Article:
A first of its kind, here the three former criminal gang members and far- right activists from the US were able to share their compelling stories of how they had endured abuse, social marginalisation, or perceived their race being under threat during their childhood/late teens hence pushing them to join such groups/gangs in the first place.  All of the three Guest speakers looked for a purpose and a drive  to survive –  to fight their circumstances by joining causes or groups that were seeking to exploit young minds, this captivated the young audience, where generated questions one after the other and engaging in dialogue with them.  The conversation was thought provoking,  but what made the young  audience realise was that the three key speakers had experienced the dark pits of  the moments in their lives and now they had managed to resolute to a positive outlook on life; whether it was through  the kindness  from a stranger for whom they had once perceived them to be  their enemy, or that wake up call in the prison cell, but what was ground breaking was transformation made by such figures who at one point would have been deemed to be the outcasts of society.

Individuals such as these are also the vehicles and initiatives to create opportunities for dialogues, and to challenge the very mindset that perceives violent crime to be the norm.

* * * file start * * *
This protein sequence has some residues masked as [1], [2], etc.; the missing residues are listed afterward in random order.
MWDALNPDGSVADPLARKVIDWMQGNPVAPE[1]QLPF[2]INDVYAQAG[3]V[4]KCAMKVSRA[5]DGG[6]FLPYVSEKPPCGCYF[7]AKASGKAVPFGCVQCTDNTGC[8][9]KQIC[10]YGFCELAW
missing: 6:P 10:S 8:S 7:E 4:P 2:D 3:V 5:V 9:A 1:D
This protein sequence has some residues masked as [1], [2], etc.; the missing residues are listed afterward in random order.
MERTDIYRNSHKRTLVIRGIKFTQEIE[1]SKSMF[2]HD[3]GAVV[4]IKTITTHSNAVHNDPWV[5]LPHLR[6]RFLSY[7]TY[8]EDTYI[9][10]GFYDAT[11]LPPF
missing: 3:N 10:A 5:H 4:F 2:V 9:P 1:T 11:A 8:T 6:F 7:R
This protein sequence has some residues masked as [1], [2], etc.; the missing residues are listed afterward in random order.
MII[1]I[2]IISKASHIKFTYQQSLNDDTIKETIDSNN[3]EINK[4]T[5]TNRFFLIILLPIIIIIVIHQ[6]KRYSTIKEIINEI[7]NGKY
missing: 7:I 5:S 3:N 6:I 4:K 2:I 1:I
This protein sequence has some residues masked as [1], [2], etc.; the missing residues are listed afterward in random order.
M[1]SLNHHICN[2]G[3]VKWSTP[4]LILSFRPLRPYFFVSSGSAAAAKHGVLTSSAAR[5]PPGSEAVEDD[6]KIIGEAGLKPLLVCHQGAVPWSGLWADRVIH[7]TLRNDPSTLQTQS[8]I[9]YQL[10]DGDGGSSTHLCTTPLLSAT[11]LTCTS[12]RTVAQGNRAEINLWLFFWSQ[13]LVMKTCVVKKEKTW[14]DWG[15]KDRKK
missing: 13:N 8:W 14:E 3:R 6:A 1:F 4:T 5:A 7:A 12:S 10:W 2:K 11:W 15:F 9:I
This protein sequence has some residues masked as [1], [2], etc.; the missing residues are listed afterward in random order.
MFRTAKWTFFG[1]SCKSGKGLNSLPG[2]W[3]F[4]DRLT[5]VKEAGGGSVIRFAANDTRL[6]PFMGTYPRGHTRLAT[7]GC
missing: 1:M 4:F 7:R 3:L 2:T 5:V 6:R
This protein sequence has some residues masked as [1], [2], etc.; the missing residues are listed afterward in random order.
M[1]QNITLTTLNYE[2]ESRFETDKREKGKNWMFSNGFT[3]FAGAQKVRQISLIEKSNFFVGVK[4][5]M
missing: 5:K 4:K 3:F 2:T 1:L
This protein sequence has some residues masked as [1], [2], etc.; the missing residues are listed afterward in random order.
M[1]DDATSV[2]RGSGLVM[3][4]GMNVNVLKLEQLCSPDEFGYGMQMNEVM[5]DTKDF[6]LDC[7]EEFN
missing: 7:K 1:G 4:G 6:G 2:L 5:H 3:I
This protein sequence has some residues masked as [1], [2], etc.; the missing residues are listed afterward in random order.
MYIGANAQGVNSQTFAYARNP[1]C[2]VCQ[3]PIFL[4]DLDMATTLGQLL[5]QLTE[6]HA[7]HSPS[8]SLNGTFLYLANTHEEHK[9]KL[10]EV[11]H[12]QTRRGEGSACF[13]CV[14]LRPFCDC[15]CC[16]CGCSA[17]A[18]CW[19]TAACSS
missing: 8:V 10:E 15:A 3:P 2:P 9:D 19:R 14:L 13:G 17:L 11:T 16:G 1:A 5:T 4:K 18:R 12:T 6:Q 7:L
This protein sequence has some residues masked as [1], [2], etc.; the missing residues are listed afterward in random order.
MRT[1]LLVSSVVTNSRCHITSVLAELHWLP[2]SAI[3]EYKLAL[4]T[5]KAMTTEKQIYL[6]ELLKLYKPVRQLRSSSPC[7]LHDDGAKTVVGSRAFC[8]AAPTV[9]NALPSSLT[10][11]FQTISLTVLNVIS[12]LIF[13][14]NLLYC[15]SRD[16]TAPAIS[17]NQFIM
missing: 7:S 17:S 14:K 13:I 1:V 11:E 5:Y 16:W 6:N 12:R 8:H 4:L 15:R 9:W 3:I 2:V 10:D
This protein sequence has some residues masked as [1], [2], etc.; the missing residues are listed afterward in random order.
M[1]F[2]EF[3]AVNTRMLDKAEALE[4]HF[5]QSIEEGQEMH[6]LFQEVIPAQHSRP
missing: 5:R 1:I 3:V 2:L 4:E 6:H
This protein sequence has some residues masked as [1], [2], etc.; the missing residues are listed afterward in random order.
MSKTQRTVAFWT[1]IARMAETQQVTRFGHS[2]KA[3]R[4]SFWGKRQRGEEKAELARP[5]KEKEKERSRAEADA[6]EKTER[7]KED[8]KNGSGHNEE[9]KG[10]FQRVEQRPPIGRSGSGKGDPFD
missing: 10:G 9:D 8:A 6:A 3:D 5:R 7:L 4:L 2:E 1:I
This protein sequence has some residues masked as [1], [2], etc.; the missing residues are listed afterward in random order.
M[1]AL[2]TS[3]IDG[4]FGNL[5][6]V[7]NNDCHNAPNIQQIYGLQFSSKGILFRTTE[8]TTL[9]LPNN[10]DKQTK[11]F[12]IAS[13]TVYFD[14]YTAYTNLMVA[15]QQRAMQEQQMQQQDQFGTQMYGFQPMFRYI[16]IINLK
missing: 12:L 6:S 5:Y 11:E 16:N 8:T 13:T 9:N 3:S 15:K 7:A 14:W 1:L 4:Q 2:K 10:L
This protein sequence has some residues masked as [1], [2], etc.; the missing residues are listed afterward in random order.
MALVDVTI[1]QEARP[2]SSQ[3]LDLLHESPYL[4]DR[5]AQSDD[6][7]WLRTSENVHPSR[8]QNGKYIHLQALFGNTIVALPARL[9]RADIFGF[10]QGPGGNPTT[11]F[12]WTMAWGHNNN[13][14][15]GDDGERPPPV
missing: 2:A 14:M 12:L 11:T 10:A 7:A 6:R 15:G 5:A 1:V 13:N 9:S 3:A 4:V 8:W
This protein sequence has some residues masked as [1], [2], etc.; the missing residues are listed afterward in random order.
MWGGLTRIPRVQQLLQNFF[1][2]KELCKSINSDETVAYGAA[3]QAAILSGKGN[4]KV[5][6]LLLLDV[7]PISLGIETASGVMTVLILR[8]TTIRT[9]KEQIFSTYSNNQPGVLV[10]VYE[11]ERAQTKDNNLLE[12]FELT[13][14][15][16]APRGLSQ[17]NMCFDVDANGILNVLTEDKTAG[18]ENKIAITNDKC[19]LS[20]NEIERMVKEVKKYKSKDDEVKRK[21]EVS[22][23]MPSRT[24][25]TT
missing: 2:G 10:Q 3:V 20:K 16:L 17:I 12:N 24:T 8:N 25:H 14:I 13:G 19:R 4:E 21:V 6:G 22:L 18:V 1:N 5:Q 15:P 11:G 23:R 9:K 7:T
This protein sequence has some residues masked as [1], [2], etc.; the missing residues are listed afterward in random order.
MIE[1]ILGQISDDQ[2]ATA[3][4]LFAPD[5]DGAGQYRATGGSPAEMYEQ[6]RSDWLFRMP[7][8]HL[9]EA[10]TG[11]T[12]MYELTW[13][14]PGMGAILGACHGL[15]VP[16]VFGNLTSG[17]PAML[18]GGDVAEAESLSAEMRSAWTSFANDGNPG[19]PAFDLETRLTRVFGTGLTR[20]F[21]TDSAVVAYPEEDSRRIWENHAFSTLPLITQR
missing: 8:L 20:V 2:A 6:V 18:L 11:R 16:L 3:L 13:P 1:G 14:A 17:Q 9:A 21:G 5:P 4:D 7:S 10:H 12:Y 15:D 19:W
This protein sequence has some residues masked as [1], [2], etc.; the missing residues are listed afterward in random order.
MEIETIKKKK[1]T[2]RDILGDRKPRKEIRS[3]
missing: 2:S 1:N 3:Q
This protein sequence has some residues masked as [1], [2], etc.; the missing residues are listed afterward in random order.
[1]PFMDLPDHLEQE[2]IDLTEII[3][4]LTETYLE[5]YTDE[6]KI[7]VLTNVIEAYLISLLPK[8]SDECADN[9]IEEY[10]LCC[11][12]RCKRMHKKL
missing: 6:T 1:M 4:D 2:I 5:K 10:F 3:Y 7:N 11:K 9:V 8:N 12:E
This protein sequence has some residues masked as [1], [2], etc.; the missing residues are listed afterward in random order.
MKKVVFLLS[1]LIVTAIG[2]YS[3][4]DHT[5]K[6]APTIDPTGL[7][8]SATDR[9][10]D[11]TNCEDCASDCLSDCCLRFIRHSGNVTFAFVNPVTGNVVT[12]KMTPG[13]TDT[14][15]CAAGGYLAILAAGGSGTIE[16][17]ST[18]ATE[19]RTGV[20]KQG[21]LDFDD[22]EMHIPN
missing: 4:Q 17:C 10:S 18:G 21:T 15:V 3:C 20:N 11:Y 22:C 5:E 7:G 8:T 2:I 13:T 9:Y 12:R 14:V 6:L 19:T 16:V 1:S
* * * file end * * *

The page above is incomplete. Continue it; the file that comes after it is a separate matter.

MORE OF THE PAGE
But the damning outcome of the two inspirational figures of whom I had met in my Youth Practitioner days, were the two grass roots youth empowerment workers, both situated in different boroughs but working to the needs  of the young people within the vicinity of their residence. These were young individuals who were on the verge of marginalisation, isolation and social deprivation or even those that were involved in turf wars, drug related activities were now engaging  with these Youth Practitioners who were working diligently to engage and to provide them with alternative practical solutions.

Their roles also entailed reconnecting them with the relevant resources provided by the Youth Services – such as 1-2-1 Intervention, Counselling and Mentoring something which is becoming a rare commodity for young individuals considered to be susceptible to drug related or criminal behaviours in the contemporary era. Such assets were a Beacon for our society as it helped these individuals with their ‘responsible’ and ‘transformative’ thinking to progress into making positive choices and hence changing their mindsets to become better citizens in their community/society.


Trust, time, space, feeling valued and a part of their community with the skills and talents they had  was something these practitioners had empowered  within these individuals.  Recalling my very first  shadowing  experience was with Jamerson – a Detach and Out Reach Manager  based  at the local Youth Services, an eye opening insight  for me to comprehend the  post dark reality of  the night  life and the kind of activities that our youths  were engaging in. Their reasons as explained by Jamerson was to escape domestic issues at home, fulfil their boredom, or even just to hang around with their peers outside – but the initial reason was that there were no extra  curricular activities in which they could have participated in order to build a more prosperous future.